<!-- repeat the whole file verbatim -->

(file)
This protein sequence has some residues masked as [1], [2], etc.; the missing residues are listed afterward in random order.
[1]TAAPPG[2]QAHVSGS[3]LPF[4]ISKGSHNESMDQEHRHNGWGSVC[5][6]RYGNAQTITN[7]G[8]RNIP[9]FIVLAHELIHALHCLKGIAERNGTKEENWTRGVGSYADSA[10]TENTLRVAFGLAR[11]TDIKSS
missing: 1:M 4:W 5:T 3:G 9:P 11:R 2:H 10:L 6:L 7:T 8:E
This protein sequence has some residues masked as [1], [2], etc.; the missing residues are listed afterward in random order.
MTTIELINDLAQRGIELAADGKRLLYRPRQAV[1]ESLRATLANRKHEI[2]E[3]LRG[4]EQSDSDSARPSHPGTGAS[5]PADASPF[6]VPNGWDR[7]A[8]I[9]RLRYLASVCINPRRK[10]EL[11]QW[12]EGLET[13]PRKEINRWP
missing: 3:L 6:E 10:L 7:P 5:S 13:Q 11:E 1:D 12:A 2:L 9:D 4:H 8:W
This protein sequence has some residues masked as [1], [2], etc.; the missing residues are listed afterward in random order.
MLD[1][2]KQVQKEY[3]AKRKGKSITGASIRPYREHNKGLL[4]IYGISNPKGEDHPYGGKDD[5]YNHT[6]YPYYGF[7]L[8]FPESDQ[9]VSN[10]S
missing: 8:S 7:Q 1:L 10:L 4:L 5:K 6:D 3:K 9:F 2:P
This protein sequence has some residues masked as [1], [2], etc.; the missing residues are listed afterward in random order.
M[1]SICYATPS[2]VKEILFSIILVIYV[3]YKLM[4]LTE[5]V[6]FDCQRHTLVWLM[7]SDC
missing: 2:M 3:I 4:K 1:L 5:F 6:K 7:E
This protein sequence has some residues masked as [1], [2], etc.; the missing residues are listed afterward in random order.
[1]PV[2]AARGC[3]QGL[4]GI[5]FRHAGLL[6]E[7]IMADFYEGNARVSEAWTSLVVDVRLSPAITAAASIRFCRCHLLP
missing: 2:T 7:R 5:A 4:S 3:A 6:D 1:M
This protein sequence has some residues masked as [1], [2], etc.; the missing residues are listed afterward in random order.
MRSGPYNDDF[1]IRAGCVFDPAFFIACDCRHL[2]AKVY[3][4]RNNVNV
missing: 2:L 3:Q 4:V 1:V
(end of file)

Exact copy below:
This protein sequence has some residues masked as [1], [2], etc.; the missing residues are listed afterward in random order.
[1]TAAPPG[2]QAHVSGS[3]LPF[4]ISKGSHNESMDQEHRHNGWGSVC[5][6]RYGNAQTITN[7]G[8]RNIP[9]FIVLAHELIHALHCLKGIAERNGTKEENWTRGVGSYADSA[10]TENTLRVAFGLAR[11]TDIKSS
missing: 1:M 4:W 5:T 3:G 9:P 11:R 2:H 10:L 6:L 7:T 8:E
This protein sequence has some residues masked as [1], [2], etc.; the missing residues are listed afterward in random order.
MTTIELINDLAQRGIELAADGKRLLYRPRQAV[1]ESLRATLANRKHEI[2]E[3]LRG[4]EQSDSDSARPSHPGTGAS[5]PADASPF[6]VPNGWDR[7]A[8]I[9]RLRYLASVCINPRRK[10]EL[11]QW[12]EGLET[13]PRKEINRWP
missing: 3:L 6:E 10:L 7:P 5:S 13:Q 11:E 1:D 12:A 2:L 9:D 4:H 8:W
This protein sequence has some residues masked as [1], [2], etc.; the missing residues are listed afterward in random order.
MLD[1][2]KQVQKEY[3]AKRKGKSITGASIRPYREHNKGLL[4]IYGISNPKGEDHPYGGKDD[5]YNHT[6]YPYYGF[7]L[8]FPESDQ[9]VSN[10]S
missing: 8:S 7:Q 1:L 10:L 4:L 5:K 6:D 3:K 9:F 2:P
This protein sequence has some residues masked as [1], [2], etc.; the missing residues are listed afterward in random order.
M[1]SICYATPS[2]VKEILFSIILVIYV[3]YKLM[4]LTE[5]V[6]FDCQRHTLVWLM[7]SDC
missing: 2:M 3:I 4:K 1:L 5:F 6:K 7:E
This protein sequence has some residues masked as [1], [2], etc.; the missing residues are listed afterward in random order.
[1]PV[2]AARGC[3]QGL[4]GI[5]FRHAGLL[6]E[7]IMADFYEGNARVSEAWTSLVVDVRLSPAITAAASIRFCRCHLLP
missing: 2:T 7:R 5:A 4:S 3:A 6:D 1:M
This protein sequence has some residues masked as [1], [2], etc.; the missing residues are listed afterward in random order.
MRSGPYNDDF[1]IRAGCVFDPAFFIACDCRHL[2]AKVY[3][4]RNNVNV
missing: 2:L 3:Q 4:V 1:V